Your Right To Question The Decision Made On Your Claim

Your Right To Question The Decision Made On Your Claim

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ocial Security wants to be sure that you receive the Social Security benefits for which you qualify. We carefully look at all of the facts before we make a decision about your eligibility for benefits and the benefits you can receive. If you disagree with our decision, you can appeal it. That means you can ask us to look at your case again. When you ask for an appeal, we will look at the entire decision, not just the part you disagree with. If our decision was wrong, we will change it. There are four levels of appeal. If you are not satisfied with the decision at one level, you may appeal to the next. The levels are: • Reconsideration; • Hearing; • Appeals Council review; and • Federal court.

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When and how to appeal
In order to file an appeal, it is important to understand the timeframe during which you can ask for one. You have 60 days from the date you receive the letter telling you about our decision to request an appeal. We assume you will get our letter within five days after the date on the letter, unless you can show us you got it later. If you do not appeal within the 60-day time limit, you may lose your right to appeal and the last decision we made becomes final. For example, if you do not ask for a reconsideration within 60 days, you may lose your right to have your case reconsidered. If you have a good reason for not appealing your case within the time limits, we may give you more time. A request for more time must be made to us in writing, stating the reason for the delay. When the last day of a time limit is on a Saturday, Sunday or national holiday, the time limit ends on the next workday. You must put your request to appeal in writing. You can call us and ask for the appeal form or send us a signed

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note with your Social Security number stating that you wish to appeal the decision in your case.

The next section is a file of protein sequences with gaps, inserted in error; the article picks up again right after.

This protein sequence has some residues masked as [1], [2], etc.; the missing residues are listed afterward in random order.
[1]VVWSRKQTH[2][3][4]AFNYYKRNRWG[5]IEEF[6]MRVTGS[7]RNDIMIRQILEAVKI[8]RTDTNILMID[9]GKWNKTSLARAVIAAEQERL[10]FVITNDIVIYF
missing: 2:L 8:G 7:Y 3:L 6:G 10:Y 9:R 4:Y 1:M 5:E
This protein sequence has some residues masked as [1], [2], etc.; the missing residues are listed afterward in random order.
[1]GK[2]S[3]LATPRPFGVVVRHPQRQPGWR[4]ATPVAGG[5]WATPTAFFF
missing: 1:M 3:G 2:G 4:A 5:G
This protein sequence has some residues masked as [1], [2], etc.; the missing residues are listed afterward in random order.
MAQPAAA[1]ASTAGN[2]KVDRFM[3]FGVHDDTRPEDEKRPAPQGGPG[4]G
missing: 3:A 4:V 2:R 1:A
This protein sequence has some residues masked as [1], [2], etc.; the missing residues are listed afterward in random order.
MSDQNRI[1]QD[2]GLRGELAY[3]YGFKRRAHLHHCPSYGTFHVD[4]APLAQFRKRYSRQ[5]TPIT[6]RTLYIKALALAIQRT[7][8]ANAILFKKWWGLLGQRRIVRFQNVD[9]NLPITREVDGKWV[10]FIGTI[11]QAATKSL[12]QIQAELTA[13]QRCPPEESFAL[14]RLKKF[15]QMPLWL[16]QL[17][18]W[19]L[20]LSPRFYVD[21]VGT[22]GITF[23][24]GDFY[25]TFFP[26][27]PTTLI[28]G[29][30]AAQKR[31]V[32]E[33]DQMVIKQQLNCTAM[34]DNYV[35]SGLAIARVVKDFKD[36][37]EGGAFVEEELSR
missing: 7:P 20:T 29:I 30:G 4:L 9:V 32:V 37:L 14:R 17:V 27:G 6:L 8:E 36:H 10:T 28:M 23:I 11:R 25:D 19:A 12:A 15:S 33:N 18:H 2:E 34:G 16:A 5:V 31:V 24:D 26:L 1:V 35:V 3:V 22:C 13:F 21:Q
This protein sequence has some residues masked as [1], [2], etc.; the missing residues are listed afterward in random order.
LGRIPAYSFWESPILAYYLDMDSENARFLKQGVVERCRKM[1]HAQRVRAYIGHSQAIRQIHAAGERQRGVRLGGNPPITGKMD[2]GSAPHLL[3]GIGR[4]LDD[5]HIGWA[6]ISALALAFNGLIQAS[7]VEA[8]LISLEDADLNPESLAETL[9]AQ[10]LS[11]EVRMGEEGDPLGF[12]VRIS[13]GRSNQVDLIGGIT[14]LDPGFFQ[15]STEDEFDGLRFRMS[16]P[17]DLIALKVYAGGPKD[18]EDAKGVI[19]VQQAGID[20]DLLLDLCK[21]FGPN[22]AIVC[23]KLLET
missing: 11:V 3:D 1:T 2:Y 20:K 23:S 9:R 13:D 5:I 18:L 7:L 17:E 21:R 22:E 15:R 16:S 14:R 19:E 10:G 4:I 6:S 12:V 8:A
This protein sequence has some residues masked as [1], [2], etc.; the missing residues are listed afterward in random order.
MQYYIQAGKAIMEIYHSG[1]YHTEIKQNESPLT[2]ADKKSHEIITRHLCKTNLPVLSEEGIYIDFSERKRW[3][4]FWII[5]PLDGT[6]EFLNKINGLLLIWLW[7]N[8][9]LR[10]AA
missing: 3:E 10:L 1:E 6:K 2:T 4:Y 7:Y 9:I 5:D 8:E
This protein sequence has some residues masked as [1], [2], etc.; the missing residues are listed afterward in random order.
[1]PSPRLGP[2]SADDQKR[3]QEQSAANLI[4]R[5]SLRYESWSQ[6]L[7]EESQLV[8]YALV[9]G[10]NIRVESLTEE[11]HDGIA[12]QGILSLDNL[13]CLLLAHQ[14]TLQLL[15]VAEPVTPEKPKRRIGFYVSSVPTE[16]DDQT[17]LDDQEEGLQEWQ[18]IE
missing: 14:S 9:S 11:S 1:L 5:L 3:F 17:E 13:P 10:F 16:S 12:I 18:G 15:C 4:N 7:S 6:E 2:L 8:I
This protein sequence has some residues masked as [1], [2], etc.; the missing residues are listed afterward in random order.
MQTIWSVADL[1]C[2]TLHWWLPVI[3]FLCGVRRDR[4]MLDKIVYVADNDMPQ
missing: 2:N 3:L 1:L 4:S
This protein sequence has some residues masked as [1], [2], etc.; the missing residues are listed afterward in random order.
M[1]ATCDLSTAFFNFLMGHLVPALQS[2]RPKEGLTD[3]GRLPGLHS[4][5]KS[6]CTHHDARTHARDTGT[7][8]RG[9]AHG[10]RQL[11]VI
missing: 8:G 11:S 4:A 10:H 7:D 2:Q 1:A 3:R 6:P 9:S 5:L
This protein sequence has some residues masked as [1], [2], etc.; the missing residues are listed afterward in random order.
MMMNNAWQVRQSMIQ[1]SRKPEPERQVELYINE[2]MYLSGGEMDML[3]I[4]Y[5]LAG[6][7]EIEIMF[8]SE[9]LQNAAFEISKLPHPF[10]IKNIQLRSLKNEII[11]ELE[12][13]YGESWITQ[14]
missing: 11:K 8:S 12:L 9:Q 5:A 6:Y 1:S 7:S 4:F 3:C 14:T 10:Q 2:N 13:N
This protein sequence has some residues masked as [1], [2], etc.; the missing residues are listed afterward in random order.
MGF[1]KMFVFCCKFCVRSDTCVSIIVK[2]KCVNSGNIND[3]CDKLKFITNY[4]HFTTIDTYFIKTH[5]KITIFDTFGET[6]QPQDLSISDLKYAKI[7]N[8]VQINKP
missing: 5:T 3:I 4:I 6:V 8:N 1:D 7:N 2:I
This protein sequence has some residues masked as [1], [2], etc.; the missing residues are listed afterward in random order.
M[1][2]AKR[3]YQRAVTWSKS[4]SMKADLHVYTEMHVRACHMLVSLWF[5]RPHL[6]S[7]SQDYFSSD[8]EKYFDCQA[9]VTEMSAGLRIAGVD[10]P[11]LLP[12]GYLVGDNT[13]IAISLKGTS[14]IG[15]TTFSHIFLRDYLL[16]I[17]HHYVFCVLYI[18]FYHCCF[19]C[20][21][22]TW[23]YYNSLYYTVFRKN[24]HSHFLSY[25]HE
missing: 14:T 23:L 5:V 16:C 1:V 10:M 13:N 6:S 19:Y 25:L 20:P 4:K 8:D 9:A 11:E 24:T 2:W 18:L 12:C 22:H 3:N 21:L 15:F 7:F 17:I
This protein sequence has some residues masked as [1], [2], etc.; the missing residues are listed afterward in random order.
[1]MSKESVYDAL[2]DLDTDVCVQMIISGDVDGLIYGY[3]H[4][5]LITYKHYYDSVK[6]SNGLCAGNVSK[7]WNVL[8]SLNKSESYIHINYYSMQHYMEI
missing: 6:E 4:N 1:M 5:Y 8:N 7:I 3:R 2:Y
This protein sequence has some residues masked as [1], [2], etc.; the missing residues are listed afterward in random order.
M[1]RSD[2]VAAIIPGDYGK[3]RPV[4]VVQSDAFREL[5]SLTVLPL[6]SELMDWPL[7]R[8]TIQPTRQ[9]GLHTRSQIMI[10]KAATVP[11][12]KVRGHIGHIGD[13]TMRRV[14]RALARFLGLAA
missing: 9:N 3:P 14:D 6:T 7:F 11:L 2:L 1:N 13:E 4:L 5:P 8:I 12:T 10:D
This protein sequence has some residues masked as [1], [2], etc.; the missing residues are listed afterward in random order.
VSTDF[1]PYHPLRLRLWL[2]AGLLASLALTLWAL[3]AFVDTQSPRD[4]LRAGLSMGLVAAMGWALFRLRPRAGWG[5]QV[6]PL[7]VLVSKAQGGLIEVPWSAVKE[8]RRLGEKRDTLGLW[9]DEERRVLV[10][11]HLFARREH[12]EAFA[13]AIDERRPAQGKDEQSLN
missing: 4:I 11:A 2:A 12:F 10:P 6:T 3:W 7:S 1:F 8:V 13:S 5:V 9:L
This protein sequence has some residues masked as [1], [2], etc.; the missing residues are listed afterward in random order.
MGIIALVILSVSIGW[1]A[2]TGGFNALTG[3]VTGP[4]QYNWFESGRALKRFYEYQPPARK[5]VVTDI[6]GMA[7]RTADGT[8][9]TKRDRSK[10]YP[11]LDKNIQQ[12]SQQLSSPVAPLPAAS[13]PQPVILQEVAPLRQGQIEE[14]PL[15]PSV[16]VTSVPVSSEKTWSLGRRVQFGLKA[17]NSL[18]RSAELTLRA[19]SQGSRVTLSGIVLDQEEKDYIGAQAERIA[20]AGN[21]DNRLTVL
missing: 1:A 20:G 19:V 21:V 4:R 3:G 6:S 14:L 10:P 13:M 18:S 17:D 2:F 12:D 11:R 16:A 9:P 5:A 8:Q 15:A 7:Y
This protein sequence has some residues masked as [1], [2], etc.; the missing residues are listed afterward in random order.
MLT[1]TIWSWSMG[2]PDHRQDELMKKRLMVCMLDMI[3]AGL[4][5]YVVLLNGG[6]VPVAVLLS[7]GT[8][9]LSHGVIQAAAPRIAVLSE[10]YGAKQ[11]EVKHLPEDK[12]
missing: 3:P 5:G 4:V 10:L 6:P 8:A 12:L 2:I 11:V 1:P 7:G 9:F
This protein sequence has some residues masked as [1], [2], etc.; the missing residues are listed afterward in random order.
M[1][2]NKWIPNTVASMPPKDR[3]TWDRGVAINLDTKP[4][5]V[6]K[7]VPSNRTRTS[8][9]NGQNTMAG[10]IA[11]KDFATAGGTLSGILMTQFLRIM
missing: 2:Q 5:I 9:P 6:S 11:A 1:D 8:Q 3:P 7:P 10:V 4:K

Your right to representation
You may choose to have someone help you with your appeal or to represent you. Your representative may be a lawyer or other qualified person familiar with you and the Social Security program. We will work with your representative just as we would work with you. He or she can act for you in most Social Security matters and will receive a copy of any decisions we make about your claim. Your representative cannot charge or collect a fee from you without first getting written approval from us. If you want more information about having a representative, contact us and request the publication, Your Right To Representation (Publication No. 05-10075), which is also available online at our website, www.socialsecurity.gov.

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www.socialsecurity.gov
Reconsideration
A reconsideration is a complete review of your claim by someone at Social Security (or at the state disability determination services if you are appealing a disability decision) who had no part in the first decision. That person will look at all the evidence used to make the original decision, plus any new evidence. When we make a decision on your reconsideration, we will send you a letter explaining the decision.

Hearing
If you disagree with the reconsideration decision, you may ask for a hearing. The hearing, which is generally held within 75 miles of your home, will be conducted by an administrative law judge who had no part in the original decision or the reconsideration of your case. Before the hearing, we may ask you to give us more evidence and to clarify information about your claim. You and your representative, if you have one, should come to the hearing and explain your case in person. You may look at the information in your file